Once you decide on the for your book — whether first person or third, omniscient or limited — the hard part follows: staying consistent.
Falling out of the selected point of view (POV) can abruptly interrupt the story. Readers no longer connect with the main character, and they have a hard time following the plot.
Avoid these fatal flaws by maintaining a steady point of view.
It’s best to be mindful of POV as you write, because fixing errors requires combing through each and every scene! It’s doable, just not very fun. And most literary agents won’t want to do it for you.
Here are six tips to ensure you keep a steady POV in your story:
1. Only include setting elements your POV character would notice
When your POV character first walks into a room, they’re not going to notice every detail — the color of the curtains, the shape of the table, the type of tile on the floor. While you want to describe the setting accurately, you have to keep POV in mind. Maybe all your character will notice is the delicious aroma of food cooking in the kitchen.
One of literary agents’ pet peeves is when writers go beyond what is necessary in setting the scene. Be natural in introducing pertinent details, or even have another character who has been in the room awhile point it out.
2. Don’t let characters describe themselves
Your character likely isn’t going to realize what facial expressions they’re making as another character relays the day’s gossip. And they’re probably not going to notice the food in their teeth unless someone else comments on it or looks at them funny. Be mindful of how you describe characters: What would they really have noticed?
3. Don’t include anything your POV character wouldn’t have known at that time
Unless they’re a fortune teller.
But this rule applies to your POV character’s knowledge of facts, not just future events. Would they really know the specific brand of clothing a friend was wearing? If so, how they knew that should be apparent to the reader as well.
4. Make sure the characters’ judgments are based on signs noticeable to the reader
If one character believes another is a two-faced liar, this judgment should also be apparent to the reader. All the signs the character saw to reach that decision, the reader should have seen, too.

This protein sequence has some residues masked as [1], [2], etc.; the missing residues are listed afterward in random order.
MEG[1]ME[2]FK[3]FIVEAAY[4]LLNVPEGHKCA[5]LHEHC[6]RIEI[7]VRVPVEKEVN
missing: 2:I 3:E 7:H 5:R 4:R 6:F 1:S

5. Don’t jump from head to head
Each chapter or section should be in a single character’s point of view. When the POV switches, make sure it’s obvious in the first sentence.
6. Eliminate every “he thought” and “she saw”
These attributions are jarring when readers already feel that they’re in the POV character’s thoughts. People don’t think using phrases like “I’m seeing this” or “I’m thinking that.” Those are phrases we use to express to someone outside of our mind what we’ve thought or experienced. In using these phrases, you ban readers from your character’s head.
A major red flag pops up when these attributions refer to other characters, since your POV character wouldn’t be able to know what another character was looking at or thinking about.
Readers want to get lost in a story. They want to think and feel right along with the main character. When you tell a story from a character’s point of view you have the privilege of writing from inside that character’s head. The bottom line is for you to get inside your main character — to think like him, to see like her — and to tell the story as if you were living it.
If point of view still seems an overwhelming skill to master, get help from other writers by putting together a writing group or even hiring an editor. The more aware of point of view you are, the easier it will be to catch yourself from falling out of it.
How do you ensure a consistent POV in your writing?